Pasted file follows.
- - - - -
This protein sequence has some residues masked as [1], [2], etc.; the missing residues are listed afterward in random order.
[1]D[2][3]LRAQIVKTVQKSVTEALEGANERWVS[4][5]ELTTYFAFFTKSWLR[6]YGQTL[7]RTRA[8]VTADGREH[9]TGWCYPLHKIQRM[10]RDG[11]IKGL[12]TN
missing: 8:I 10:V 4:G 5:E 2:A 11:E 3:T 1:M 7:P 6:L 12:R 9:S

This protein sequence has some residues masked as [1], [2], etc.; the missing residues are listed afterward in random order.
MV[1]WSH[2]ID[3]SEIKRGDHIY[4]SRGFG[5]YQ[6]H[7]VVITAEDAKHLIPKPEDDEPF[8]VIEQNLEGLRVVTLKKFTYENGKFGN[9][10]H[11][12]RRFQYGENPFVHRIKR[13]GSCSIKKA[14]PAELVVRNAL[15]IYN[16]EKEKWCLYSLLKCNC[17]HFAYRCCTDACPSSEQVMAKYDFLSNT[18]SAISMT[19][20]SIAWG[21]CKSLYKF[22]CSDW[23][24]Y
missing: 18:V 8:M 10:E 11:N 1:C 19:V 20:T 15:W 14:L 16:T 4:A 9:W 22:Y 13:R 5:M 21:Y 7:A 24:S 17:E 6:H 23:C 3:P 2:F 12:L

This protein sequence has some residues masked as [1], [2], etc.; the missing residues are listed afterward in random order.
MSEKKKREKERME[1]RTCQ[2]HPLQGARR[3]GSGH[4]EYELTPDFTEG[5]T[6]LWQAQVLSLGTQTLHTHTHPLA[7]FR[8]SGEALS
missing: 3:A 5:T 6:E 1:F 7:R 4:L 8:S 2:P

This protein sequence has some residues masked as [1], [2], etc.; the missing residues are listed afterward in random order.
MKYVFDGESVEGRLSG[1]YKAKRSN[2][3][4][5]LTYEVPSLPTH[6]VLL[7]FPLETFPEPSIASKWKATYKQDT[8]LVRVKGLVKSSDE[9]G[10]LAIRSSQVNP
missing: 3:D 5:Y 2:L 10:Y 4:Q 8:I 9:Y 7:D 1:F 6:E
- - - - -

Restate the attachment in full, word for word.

This protein sequence has some residues masked as [1], [2], etc.; the missing residues are listed afterward in random order.
[1]D[2][3]LRAQIVKTVQKSVTEALEGANERWVS[4][5]ELTTYFAFFTKSWLR[6]YGQTL[7]RTRA[8]VTADGREH[9]TGWCYPLHKIQRM[10]RDG[11]IKGL[12]TN
missing: 8:I 10:V 4:G 5:E 2:A 11:E 3:T 1:M 7:P 6:L 12:R 9:S

This protein sequence has some residues masked as [1], [2], etc.; the missing residues are listed afterward in random order.
MV[1]WSH[2]ID[3]SEIKRGDHIY[4]SRGFG[5]YQ[6]H[7]VVITAEDAKHLIPKPEDDEPF[8]VIEQNLEGLRVVTLKKFTYENGKFGN[9][10]H[11][12]RRFQYGENPFVHRIKR[13]GSCSIKKA[14]PAELVVRNAL[15]IYN[16]EKEKWCLYSLLKCNC[17]HFAYRCCTDACPSSEQVMAKYDFLSNT[18]SAISMT[19][20]SIAWG[21]CKSLYKF[22]CSDW[23][24]Y
missing: 18:V 8:M 10:E 11:N 1:C 19:V 20:T 15:W 14:L 16:T 4:A 9:W 22:Y 13:R 5:M 21:Y 7:A 24:S 17:E 6:H 23:C 3:P 2:F 12:L

This protein sequence has some residues masked as [1], [2], etc.; the missing residues are listed afterward in random order.
MSEKKKREKERME[1]RTCQ[2]HPLQGARR[3]GSGH[4]EYELTPDFTEG[5]T[6]LWQAQVLSLGTQTLHTHTHPLA[7]FR[8]SGEALS
missing: 3:A 5:T 6:E 1:F 7:R 4:L 8:S 2:P

This protein sequence has some residues masked as [1], [2], etc.; the missing residues are listed afterward in random order.
MKYVFDGESVEGRLSG[1]YKAKRSN[2][3][4][5]LTYEVPSLPTH[6]VLL[7]FPLETFPEPSIASKWKATYKQDT[8]LVRVKGLVKSSDE[9]G[10]LAIRSSQVNP
missing: 3:D 5:Y 2:L 10:Y 4:Q 8:I 9:Y 7:D 1:F 6:E